devotee), et.al.) help me with some straight answers.
I am trying to figure out the T-case, axle types, and other general info
for my truck, VIN: 1FTHX26M5JK832648
'88 F-250 XLT 4x4 Supercab w/ 8' bed
7.3 ltr Diesel
3-speed auto tranny
Door Label info is:
MFG Date: 5/88
GVWR: 8800 LB
Front GAWR: 4410 LB
Rear GAWR: 6084 LB
WB: 155 (155" wheel base ?)
TRANS: E (C-6 ?)
SPRING: 9 A
From what I've read from a past 'Dave R. (M-block devotee)' posting the
T-case should be a BW 1356? But I've heard everything from Dana 44, to
Dana 55 (per Chilton's Manual), to Dana 60 on the axles.
I am starting to upgrade my truck and would greatly appreciate any
enlightenment on what I'm starting with that anyone can provide! And
for future reference is there an accessible reference/book/web-site
where I could look up this information?
> OK, can any of you fantastic experts (Rick Wojo, Dave R. (M-block
> devotee), et.al.) help me with some straight answers.
Steve, Thanks for the complement, but I am BY FAR not no where near an
expert. :-( I am just a learning shade-tree mechanic like the rest of you.
Only base my answers on what I've done, which I have a LONG way
> I am trying to figure out the T-case, axle types, and other general info
> for my truck, VIN: 1FTHX26M5JK832648
> '88 F-250 XLT 4x4 Supercab w/ 8' bed
> 7.3 ltr Diesel
> 3-speed auto tranny
> Door Label info is:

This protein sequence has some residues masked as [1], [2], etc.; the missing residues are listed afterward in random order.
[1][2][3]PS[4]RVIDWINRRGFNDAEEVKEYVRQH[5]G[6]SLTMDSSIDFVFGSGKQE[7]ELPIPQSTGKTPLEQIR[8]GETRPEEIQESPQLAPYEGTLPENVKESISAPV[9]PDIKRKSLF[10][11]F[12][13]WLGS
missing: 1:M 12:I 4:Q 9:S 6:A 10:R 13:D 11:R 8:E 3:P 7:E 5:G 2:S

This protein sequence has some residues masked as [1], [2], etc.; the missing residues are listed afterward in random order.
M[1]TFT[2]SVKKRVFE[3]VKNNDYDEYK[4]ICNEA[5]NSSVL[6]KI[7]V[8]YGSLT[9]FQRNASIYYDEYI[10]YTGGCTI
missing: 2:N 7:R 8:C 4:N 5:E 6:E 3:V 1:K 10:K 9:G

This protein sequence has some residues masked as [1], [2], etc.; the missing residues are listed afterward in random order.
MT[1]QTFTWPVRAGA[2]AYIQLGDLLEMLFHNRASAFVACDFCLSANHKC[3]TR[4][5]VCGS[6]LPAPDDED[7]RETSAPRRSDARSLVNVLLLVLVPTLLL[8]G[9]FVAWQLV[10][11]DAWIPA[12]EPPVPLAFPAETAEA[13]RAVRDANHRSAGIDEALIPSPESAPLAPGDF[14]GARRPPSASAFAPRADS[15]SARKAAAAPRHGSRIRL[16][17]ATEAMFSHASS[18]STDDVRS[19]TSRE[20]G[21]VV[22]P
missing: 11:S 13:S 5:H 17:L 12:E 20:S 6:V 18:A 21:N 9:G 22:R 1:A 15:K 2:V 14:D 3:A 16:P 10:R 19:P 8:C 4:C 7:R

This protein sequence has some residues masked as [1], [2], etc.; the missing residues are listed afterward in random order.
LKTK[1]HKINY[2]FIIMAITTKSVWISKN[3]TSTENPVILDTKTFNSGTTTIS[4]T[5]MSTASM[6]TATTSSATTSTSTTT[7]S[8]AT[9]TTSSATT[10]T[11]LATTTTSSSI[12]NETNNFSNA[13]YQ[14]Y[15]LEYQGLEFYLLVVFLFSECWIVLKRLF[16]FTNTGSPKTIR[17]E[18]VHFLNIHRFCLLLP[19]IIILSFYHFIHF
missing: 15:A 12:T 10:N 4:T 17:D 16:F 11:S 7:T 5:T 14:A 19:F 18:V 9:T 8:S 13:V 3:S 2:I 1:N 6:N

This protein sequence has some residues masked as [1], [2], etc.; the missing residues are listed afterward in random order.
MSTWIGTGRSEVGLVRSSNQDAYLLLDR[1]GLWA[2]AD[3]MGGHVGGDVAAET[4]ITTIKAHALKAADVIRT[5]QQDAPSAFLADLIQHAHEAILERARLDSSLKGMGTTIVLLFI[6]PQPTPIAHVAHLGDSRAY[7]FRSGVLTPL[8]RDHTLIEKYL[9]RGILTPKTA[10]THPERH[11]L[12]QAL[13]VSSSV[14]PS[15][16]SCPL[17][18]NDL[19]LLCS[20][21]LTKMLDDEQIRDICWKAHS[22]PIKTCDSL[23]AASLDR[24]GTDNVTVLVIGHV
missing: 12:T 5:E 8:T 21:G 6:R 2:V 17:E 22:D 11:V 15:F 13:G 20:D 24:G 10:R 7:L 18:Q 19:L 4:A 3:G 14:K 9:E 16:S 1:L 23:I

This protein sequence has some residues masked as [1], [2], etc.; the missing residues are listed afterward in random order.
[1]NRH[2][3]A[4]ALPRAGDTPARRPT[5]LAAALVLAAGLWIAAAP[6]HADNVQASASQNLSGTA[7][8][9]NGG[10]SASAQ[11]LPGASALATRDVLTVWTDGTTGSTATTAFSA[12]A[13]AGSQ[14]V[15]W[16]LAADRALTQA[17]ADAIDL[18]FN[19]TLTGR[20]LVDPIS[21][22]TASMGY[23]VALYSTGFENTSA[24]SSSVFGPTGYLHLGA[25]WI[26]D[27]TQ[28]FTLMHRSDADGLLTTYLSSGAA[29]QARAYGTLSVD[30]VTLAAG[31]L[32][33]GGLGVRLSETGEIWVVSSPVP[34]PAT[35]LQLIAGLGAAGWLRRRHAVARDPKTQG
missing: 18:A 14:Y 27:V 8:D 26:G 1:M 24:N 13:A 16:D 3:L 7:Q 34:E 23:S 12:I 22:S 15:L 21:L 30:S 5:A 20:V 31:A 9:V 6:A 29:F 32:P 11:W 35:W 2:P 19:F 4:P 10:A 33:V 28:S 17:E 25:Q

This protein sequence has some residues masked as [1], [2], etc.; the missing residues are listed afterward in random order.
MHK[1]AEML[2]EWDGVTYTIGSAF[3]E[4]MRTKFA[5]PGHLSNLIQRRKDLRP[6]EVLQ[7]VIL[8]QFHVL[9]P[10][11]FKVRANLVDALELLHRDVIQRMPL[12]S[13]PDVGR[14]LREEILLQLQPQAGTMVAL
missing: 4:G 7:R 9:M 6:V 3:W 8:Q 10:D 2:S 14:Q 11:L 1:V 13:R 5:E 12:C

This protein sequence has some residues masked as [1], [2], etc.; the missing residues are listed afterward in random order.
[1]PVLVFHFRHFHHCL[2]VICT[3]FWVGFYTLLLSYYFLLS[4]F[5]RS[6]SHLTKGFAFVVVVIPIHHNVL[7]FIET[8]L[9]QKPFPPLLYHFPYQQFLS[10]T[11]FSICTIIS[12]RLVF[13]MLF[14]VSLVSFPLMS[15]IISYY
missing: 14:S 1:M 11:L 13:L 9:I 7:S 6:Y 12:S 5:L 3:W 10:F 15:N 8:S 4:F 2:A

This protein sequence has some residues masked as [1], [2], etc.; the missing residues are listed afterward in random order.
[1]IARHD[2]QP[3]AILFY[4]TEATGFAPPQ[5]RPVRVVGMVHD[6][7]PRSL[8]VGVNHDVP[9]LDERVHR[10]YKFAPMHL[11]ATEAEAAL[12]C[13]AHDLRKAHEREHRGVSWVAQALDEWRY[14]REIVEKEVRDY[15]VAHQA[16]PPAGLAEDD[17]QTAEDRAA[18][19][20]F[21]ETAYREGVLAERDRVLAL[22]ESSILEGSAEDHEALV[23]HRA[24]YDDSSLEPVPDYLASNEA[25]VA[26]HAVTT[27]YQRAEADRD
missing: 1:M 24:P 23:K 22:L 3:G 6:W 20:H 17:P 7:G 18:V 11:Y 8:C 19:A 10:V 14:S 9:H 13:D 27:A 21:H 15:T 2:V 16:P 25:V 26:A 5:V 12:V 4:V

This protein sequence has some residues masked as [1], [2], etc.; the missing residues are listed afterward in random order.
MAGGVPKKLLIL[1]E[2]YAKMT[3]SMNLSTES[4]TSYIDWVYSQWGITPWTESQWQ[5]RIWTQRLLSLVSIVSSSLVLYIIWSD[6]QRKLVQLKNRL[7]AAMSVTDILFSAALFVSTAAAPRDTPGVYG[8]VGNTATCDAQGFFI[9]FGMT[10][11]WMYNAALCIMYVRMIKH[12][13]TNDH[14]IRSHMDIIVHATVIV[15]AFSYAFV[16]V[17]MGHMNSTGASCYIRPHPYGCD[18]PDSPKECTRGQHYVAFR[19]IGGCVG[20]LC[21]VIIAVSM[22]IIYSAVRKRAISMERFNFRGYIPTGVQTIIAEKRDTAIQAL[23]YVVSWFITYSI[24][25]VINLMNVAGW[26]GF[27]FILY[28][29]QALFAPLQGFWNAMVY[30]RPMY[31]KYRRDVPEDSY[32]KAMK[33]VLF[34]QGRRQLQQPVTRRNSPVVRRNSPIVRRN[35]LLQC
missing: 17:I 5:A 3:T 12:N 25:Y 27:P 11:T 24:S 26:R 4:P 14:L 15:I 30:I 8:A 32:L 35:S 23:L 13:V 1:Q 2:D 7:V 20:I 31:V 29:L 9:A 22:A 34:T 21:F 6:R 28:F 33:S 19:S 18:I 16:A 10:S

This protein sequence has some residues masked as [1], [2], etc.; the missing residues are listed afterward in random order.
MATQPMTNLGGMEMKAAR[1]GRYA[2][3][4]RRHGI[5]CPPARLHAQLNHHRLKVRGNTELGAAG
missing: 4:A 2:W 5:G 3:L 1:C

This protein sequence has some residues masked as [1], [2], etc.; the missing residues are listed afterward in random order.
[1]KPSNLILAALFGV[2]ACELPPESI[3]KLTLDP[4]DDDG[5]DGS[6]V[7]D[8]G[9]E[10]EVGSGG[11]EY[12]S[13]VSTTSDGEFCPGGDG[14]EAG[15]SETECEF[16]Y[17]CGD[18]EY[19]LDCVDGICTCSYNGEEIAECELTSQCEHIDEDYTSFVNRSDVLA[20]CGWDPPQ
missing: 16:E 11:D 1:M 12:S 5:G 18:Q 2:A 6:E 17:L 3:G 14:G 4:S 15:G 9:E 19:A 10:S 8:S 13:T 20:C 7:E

> MFG Date: 5/88
> GVWR: 8800 LB
> Front GAWR: 4410 LB
> Rear GAWR: 6084 LB
> WB: 155 (155" wheel base ?)
> TYPE-GVW: X268
> BODY: SBM
> TRANS: E (C-6 ?)
> AXLE: 39
> SPRING: 9 A
> >From what I've read from a past 'Dave R. (M-block devotee)' posting the
> T-case should be a BW 1356? But I've heard everything from Dana 44, to
> Dana 55 (per Chilton's Manual), to Dana 60 on the axles.
Tell ya what, throw away the darn Chilton's and buy a
Hanes($13.00-$15.00)at your local part$ hou. I think you will be a lot
happier. I know I was after
I threw mine away. Okay, that sounds right for your truck, but I would
clean the xfer-case up real good, and look to see if there are any markings
to lead you to a more definative answer. The last thing I want to do, as
I hate to recieve is miss-information. Although we all screwup once in a
and I've already had mine for the week. :-)
On the front end, my bronco is a Dana 44. Look and see if there is a tag
on the pumpkin(differential) connected to one of the bolts. I would be will
yours came with the 55 or 60. Tell ya what, I will bring my Hanes in
and we will get this figured out. I really was just kidd'n about throwing
Chilton's(Kinda), besides it adds to the garage when people see your
materials. I can tell you one thing regarding the rear end. If you look at
truck staring at the rear bumper. Neal down and look at your rear pumpkin.
If you see the screw bolt pattern, then you have the 8.8" rear end, if you
don't then you have the 9". Wait, I'll be taking off of work tomorrow to
play golf, so I will go ahead and run home now and get my Hanes.
Be back in a few.
'83 Fsize BRONCO,Stock I-6,"The BROWN BULL",33x12.5x15
'92 Mstng 5.0L
'95 eclipse-Wife's(For Sale)
Thanks again. I have a better idea what to look for now. Once it stops